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Arcelor, Nunavut make peace, join in bid for Baffinland

Supplies are unloaded at the Baffinland Iron Mines' Mary River Camp on Baffin Island

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Nunavut Iron Ore Acquisition Inc. and steel giant ArcelorMittal have called a truce in their heated takeover battle for Baffinland Iron Mines.

The two companies tabled a joint bid Friday for the company at a price – $1.50 per share – that was higher than either had been willing to cough up on their own.

Under the new agreement, ArcelorMittal and Nunavut Iron will own 70 per cent and 30 per cent of Baffinland, respectively. The deal is worth about $593-million on a fully diluted basis, a far cry from the 80-cents per share Nunavut first offered in September.

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At stake is Baffinland's undeveloped Mary River iron ore project in the high Arctic, highly desirable to steel makers such as Arcelor.

Baffinland's response to the détente is still uncertain, however. It had backed the ArcelorMittal bid, and could reinstate poison-pill plans if it feels betrayed by the new alliance.

The joint effort is being spun as a win-win for both Nunavut and ArcelorMittal, but it was Nunavut chairman Bruce Walter who first extended the olive branch. The intensity of the battle had picked up in recent weeks, with both firms issuing new offers. Since acquiring Baffinland is merely the first step in an estimated $4-billion development of the Mary River project, the bidders thought the takeover price was getting too steep. Their agreement will hopefully prevent any further increases.

Although the two companies had disparaged each other's bids for months, Mr. Walter said reaching out was not hard. "I don't think anybody throughout the process had taken any cheap shots," he said. "All parties involved understand the difference between the way in which one engages in the takeover bid game and how you want to conduct yourself going forward."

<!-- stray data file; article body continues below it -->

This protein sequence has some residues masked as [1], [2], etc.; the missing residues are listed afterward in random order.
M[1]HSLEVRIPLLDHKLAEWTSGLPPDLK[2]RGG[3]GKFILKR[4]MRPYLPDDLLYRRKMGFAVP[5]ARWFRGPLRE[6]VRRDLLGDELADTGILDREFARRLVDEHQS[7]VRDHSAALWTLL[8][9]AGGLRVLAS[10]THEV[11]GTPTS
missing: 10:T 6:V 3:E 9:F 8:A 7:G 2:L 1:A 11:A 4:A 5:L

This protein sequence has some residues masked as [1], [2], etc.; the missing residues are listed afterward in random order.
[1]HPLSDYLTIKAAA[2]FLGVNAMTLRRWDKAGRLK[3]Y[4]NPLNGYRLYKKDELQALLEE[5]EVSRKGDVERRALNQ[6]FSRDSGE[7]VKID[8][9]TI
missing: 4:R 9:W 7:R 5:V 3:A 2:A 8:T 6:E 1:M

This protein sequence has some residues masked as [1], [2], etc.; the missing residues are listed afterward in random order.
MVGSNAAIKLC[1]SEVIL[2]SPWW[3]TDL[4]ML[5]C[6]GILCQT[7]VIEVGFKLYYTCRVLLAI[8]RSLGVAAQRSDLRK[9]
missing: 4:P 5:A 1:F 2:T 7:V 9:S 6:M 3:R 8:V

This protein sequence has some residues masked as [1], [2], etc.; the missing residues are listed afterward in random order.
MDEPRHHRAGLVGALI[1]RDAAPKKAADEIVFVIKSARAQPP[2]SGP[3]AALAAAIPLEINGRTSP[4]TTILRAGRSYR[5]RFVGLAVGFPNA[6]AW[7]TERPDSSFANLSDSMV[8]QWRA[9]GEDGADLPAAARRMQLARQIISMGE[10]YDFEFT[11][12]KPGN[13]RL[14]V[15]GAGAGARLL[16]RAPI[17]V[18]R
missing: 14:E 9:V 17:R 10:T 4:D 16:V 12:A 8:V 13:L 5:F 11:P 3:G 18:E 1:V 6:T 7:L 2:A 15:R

The idea of a joint offer did not seem too far-fetched, either. "You're crazy if you don't always have a menu of options in front of you" during a hostile takeover, he said. "This has certainly been one of the potential outcomes that has been on that list for some time."

But some parties weren't as nonchalant, including Baffinland chairman and CEO Richard McCloskey, who told Bloomberg News he did not plan on backing the deal. Calls to the company were not returned.

Analyst Peter Campbell at Jennings Capital was also taken aback, but he isn't personally involved so he didn't have what he described as a "knee-jerk" reaction like Mr. McCloskey. However, he was sympathetic to the Baffinland team, who he said was caught off guard.

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"I wouldn't be surprised if they view the ArcelorMittal offer as no longer being friendly," Mr. Campbell said, commenting on the support agreement Baffinland's board of directors and ArcelorMittal originally signed. If Baffinland feels betrayed, he said the company could terminate the agreement and re-instate a poison pill. Two such shareholder agreements have been withdrawn during the takeover battle.

Although the joint offer is better than anything put forward to date, Baffinland "has a fiduciary responsibility to every shareholder to get the best possible price," Mr. Campbell said, "and you get the best possible price when you've got a bidding process."

Breaking the support agreement would allow Baffinland to solicit other offers, which it currently cannot do, and a poison-pill plan would create a window for a potential white knight to emerge, said Mr. Campbell. He added that Baffinland formed many relationships over the last several years while trying to find a strategic partner to help develop Mary River and an alternative suitor could be among them.

But time isn't on its side. The new joint bid expires on Jan. 24 and Nunavut and ArcelorMittal already have the support of people who own 25 per cent of Baffinland's shares. Nunavut owns about 11 per cent and Baffinland's biggest shareholder had already signed a support agreement with ArcelorMittal.

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About the Author
Reporter and Streetwise columnist

Tim Kiladze is a business reporter with The Globe and Mail. Before crossing over to journalism, he worked in equity capital markets at National Bank Financial and in fixed-income sales and trading at RBC Dominion Securities. Tim graduated from Columbia University's Graduate School of Journalism and also earned a Bachelor in Commerce in finance from McGill University. More

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